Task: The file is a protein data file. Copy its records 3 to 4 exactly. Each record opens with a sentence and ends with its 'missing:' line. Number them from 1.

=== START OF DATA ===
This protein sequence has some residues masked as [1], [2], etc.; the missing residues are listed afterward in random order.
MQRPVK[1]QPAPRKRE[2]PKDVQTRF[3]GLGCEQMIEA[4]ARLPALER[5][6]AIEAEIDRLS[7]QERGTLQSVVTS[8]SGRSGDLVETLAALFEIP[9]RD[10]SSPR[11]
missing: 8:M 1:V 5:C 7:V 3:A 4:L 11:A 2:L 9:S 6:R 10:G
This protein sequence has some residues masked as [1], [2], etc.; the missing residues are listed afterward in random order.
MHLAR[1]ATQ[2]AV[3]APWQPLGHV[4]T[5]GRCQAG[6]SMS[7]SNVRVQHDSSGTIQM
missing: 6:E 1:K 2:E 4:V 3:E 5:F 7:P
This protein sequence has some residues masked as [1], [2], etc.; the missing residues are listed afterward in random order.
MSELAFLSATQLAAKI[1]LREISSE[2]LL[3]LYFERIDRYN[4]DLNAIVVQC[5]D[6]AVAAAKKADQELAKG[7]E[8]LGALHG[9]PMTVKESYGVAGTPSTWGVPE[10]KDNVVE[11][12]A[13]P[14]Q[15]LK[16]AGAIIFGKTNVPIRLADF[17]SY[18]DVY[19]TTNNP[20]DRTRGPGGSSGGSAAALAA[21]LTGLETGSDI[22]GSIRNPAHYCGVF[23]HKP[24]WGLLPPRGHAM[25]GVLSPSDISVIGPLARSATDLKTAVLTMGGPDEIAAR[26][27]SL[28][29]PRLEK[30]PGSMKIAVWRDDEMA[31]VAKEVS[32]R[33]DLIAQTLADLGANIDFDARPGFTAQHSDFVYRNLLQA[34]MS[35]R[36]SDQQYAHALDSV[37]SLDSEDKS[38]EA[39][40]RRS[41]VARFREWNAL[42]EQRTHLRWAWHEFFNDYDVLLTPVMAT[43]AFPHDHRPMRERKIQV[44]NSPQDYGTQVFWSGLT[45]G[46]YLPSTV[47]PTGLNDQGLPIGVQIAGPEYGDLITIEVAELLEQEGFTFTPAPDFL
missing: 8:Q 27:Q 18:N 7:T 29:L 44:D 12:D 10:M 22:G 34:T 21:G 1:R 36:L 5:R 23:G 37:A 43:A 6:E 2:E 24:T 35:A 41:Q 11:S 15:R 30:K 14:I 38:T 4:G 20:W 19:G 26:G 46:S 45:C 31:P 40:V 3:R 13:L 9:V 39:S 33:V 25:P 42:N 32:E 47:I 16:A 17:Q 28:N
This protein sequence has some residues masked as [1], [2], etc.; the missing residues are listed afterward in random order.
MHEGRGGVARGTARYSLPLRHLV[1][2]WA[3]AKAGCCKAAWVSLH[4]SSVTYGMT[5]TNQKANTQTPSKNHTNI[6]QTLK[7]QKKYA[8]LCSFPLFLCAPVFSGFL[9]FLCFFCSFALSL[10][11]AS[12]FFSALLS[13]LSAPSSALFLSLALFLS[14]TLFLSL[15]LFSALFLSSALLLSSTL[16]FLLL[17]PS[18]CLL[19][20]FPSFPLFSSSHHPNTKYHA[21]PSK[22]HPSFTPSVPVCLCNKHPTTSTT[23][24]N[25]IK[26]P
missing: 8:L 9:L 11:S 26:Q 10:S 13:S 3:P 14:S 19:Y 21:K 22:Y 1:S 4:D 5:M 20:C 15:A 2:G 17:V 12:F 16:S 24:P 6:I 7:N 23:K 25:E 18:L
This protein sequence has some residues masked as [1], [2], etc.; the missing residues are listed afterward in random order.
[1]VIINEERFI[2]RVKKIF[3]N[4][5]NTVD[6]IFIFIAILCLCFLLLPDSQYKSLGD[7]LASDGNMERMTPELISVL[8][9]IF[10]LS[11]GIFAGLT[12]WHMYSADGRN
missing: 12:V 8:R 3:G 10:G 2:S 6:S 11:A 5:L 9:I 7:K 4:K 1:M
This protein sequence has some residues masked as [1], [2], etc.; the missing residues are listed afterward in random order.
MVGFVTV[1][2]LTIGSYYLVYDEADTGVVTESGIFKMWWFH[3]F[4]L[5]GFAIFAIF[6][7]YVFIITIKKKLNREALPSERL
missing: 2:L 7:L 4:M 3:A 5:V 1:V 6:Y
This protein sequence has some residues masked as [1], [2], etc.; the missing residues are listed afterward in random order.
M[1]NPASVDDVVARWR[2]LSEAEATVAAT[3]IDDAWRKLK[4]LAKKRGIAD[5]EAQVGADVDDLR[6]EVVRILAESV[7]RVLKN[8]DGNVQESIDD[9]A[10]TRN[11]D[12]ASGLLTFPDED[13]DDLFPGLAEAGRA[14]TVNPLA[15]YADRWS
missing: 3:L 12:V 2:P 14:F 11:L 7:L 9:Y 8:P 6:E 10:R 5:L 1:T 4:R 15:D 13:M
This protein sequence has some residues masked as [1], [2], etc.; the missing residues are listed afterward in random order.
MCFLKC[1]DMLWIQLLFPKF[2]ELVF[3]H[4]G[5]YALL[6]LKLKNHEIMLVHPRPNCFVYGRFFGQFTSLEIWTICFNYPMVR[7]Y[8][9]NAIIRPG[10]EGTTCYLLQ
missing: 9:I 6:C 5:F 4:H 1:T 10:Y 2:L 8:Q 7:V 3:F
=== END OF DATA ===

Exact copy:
This protein sequence has some residues masked as [1], [2], etc.; the missing residues are listed afterward in random order.
MSELAFLSATQLAAKI[1]LREISSE[2]LL[3]LYFERIDRYN[4]DLNAIVVQC[5]D[6]AVAAAKKADQELAKG[7]E[8]LGALHG[9]PMTVKESYGVAGTPSTWGVPE[10]KDNVVE[11][12]A[13]P[14]Q[15]LK[16]AGAIIFGKTNVPIRLADF[17]SY[18]DVY[19]TTNNP[20]DRTRGPGGSSGGSAAALAA[21]LTGLETGSDI[22]GSIRNPAHYCGVF[23]HKP[24]WGLLPPRGHAM[25]GVLSPSDISVIGPLARSATDLKTAVLTMGGPDEIAAR[26][27]SL[28][29]PRLEK[30]PGSMKIAVWRDDEMA[31]VAKEVS[32]R[33]DLIAQTLADLGANIDFDARPGFTAQHSDFVYRNLLQA[34]MS[35]R[36]SDQQYAHALDSV[37]SLDSEDKS[38]EA[39][40]RRS[41]VARFREWNAL[42]EQRTHLRWAWHEFFNDYDVLLTPVMAT[43]AFPHDHRPMRERKIQV[44]NSPQDYGTQVFWSGLT[45]G[46]YLPSTV[47]PTGLNDQGLPIGVQIAGPEYGDLITIEVAELLEQEGFTFTPAPDFL
missing: 8:Q 27:Q 18:N 7:T 29:L 44:D 12:D 10:M 22:G 34:T 21:G 1:R 36:L 5:R 23:G 37:A 43:A 6:E 2:E 24:T 35:A 41:Q 11:S 15:R 30:K 14:I 38:T 4:G 20:W 19:G 26:G 46:S 45:C 31:P 40:V 3:R 13:L 9:V 39:S 33:V 25:P 42:N 32:E 47:I 16:A 17:Q 28:N
This protein sequence has some residues masked as [1], [2], etc.; the missing residues are listed afterward in random order.
MHEGRGGVARGTARYSLPLRHLV[1][2]WA[3]AKAGCCKAAWVSLH[4]SSVTYGMT[5]TNQKANTQTPSKNHTNI[6]QTLK[7]QKKYA[8]LCSFPLFLCAPVFSGFL[9]FLCFFCSFALSL[10][11]AS[12]FFSALLS[13]LSAPSSALFLSLALFLS[14]TLFLSL[15]LFSALFLSSALLLSSTL[16]FLLL[17]PS[18]CLL[19][20]FPSFPLFSSSHHPNTKYHA[21]PSK[22]HPSFTPSVPVCLCNKHPTTSTT[23][24]N[25]IK[26]P
missing: 8:L 9:L 11:S 26:Q 10:S 13:S 3:P 14:S 19:Y 21:K 22:Y 1:S 4:D 5:M 20:C 15:A 2:G 17:V 12:F 16:S 24:P 6:I 7:N 23:K 25:E 18:L